New twist in 9-year-old Cobb County hit-and-run case - CBS46 News

New twist in 9-year-old Cobb County hit-and-run case

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Source: Family Source: Family
Jan. 24, 2018 -- Loved ones mark 9 years since the death of Charlie "CJ" Jones. Jan. 24, 2018 -- Loved ones mark 9 years since the death of Charlie "CJ" Jones.
COBB COUNTY, GA (CBS46) -

It was January 24, 2009 when a 23-year-old Georgia man was hit by a vehicle while walking home after a night of celebrating with friends.

Just the night before, they had graduated from a work program.

Charlie Enricky Jones, 23, known as "CJ" by his friends and family, was walking along Piedmont Road near Rio Montana Drive in northeast Cobb County when he was struck by a car. The driver did not stop. A second vehicle inadvertently ran over CJ as he lay in the roadway in the darkness. The second driver stopped, police said, and was not charged.

The only evidence Cobb County Police found at the scene was a vehicle's broken right mirror which -- at the time -- they believed came from an Infiniti G30 or G35 I. The family has since learned from detectives that they now believe the mirror actually belonged to a 1999-2003 Nissan Maxima.

C.J.'s mother Sharon McCarter returns each year from Virginia to visit the crash site.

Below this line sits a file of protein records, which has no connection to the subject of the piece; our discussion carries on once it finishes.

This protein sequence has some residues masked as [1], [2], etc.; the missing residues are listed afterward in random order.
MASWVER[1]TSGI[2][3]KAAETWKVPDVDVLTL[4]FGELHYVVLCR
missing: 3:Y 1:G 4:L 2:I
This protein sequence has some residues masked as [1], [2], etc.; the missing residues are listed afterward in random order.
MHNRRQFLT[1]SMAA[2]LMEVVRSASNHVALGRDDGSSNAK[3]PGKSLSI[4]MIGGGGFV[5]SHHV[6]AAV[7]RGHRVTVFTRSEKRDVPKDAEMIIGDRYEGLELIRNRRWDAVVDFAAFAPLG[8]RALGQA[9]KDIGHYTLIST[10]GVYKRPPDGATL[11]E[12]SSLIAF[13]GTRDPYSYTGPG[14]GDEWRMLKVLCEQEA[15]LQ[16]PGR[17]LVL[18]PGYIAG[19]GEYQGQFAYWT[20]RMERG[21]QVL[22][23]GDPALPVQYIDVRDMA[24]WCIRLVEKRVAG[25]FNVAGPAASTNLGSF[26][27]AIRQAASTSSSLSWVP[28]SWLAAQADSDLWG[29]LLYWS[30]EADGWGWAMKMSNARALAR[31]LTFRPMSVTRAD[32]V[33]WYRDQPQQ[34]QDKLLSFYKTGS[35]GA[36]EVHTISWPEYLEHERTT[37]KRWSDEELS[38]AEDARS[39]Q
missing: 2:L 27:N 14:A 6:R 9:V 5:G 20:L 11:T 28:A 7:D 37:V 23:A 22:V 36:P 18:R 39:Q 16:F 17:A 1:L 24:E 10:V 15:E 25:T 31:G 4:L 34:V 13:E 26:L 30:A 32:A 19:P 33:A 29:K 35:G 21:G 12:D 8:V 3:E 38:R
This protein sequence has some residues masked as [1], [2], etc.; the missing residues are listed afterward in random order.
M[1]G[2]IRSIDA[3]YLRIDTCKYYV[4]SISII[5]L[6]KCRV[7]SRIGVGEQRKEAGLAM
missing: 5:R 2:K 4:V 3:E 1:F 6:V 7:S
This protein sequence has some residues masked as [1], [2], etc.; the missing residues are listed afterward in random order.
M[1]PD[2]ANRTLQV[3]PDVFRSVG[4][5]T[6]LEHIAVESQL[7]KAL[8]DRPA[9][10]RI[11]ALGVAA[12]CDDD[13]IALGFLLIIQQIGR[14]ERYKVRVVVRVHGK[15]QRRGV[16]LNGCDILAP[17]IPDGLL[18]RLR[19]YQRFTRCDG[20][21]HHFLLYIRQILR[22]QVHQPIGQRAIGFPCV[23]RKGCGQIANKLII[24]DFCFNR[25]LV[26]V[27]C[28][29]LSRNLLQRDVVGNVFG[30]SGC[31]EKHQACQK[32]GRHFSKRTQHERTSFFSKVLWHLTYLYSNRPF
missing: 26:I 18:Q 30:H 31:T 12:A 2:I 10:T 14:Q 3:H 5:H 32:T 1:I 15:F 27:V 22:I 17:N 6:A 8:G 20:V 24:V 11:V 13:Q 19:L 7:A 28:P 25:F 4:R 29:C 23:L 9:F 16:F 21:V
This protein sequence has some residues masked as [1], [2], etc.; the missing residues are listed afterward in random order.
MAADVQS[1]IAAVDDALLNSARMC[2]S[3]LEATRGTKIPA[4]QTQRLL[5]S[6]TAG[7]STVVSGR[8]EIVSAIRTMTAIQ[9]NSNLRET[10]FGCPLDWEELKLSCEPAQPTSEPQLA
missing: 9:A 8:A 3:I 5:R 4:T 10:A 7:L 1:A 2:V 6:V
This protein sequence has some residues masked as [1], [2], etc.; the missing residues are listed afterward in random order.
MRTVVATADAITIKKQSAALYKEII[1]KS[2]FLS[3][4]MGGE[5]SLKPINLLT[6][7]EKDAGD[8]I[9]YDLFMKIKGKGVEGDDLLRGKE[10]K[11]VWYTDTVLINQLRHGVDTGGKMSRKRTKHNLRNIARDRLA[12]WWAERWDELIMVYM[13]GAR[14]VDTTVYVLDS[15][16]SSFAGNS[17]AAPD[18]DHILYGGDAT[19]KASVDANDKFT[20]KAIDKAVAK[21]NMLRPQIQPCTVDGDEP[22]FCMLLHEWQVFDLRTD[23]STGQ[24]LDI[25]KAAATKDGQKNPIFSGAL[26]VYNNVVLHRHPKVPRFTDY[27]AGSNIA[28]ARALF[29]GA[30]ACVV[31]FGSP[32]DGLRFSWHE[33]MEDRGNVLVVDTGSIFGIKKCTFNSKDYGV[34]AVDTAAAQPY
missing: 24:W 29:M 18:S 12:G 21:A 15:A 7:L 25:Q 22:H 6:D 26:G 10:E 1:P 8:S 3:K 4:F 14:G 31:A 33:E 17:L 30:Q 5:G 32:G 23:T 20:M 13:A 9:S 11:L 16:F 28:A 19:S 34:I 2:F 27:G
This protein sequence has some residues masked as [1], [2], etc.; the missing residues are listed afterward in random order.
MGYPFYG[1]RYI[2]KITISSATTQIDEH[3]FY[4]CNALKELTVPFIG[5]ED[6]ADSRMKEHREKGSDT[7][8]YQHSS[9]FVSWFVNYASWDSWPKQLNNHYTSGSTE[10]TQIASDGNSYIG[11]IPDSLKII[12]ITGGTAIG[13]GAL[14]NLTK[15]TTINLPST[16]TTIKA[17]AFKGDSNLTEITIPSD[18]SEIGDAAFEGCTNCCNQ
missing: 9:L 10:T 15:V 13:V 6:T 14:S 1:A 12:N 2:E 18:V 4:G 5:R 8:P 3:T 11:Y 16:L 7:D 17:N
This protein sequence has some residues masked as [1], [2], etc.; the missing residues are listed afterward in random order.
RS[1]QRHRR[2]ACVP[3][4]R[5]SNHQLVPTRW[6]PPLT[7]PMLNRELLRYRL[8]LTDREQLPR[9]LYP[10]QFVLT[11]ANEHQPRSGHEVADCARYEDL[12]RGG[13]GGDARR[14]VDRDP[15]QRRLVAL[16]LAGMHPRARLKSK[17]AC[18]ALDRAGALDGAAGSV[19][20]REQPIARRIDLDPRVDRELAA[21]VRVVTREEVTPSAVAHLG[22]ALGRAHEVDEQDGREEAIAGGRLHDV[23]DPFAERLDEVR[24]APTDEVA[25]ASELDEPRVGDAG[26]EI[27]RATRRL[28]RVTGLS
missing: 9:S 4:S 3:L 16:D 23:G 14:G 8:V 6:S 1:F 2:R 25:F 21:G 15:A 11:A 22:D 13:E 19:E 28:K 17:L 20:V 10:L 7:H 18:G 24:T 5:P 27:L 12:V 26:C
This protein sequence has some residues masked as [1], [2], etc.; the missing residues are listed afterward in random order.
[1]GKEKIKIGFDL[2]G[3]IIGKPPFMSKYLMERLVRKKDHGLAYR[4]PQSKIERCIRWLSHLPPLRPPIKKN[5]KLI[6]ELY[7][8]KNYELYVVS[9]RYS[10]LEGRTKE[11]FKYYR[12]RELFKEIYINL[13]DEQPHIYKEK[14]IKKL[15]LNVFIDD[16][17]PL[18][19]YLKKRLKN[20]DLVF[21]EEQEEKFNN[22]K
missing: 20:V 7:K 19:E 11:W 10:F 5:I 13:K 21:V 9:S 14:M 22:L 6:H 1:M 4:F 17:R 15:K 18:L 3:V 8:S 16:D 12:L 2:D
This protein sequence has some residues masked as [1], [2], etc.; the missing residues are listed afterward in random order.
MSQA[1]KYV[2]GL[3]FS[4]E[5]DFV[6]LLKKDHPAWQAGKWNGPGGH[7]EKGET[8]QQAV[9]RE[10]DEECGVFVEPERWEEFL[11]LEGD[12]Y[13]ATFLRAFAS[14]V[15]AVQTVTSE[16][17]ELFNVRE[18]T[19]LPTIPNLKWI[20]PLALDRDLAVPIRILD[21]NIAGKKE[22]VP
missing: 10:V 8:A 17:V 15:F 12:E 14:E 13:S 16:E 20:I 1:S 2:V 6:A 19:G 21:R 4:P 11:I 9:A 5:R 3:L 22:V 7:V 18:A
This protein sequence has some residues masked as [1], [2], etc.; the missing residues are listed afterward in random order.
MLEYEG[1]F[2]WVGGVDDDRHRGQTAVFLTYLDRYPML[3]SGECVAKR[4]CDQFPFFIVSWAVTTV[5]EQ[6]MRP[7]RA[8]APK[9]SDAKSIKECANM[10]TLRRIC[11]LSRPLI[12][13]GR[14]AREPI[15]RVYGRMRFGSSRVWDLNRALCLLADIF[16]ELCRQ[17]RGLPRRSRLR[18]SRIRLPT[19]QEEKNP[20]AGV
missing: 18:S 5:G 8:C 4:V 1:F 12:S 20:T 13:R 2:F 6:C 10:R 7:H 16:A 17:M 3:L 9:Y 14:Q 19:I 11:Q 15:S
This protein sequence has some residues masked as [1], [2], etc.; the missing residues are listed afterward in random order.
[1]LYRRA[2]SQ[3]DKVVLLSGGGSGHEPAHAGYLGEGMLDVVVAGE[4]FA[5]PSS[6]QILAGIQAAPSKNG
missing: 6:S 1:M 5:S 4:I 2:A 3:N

On Wednesday, for a ninth year in a row, she read aloud a letter she wrote to her son.

"It has been nine years now that I lost you," she read, "and my world changed forever."

She also read a letter she wrote to the hit-and-run driver.

"I still wonder if you think about it and how you can live with yourself. I don't know how you could hit someone and just leave him in the road like he is trash," she read. "I write you a letter each year in hopes that one day you will come forward and accept responsibility for your actions. You know what you did, and God knows. Do the right thing and come forward."

In attendance at Wednesday's vigil was State Representative "Able" Mable Thomas. Thomas is crafting legislation she's calling "CJ's Law." The bill, which plans to introduce Monday, would stiffen the minimum prison time for a person convicted in a hit-and-run accident that causes bodily harm from one year to three years.

"It might not bring a person back, but what we want to do is to say to people, 'Let us really have care and love and respect for each other,'" said Thomas. "This hit-and-run stuff has got to stop."

Cobb County Police still have no leads in the case. Anyone with information is asked to call the Cobb County Police Department at 770-499-3900.

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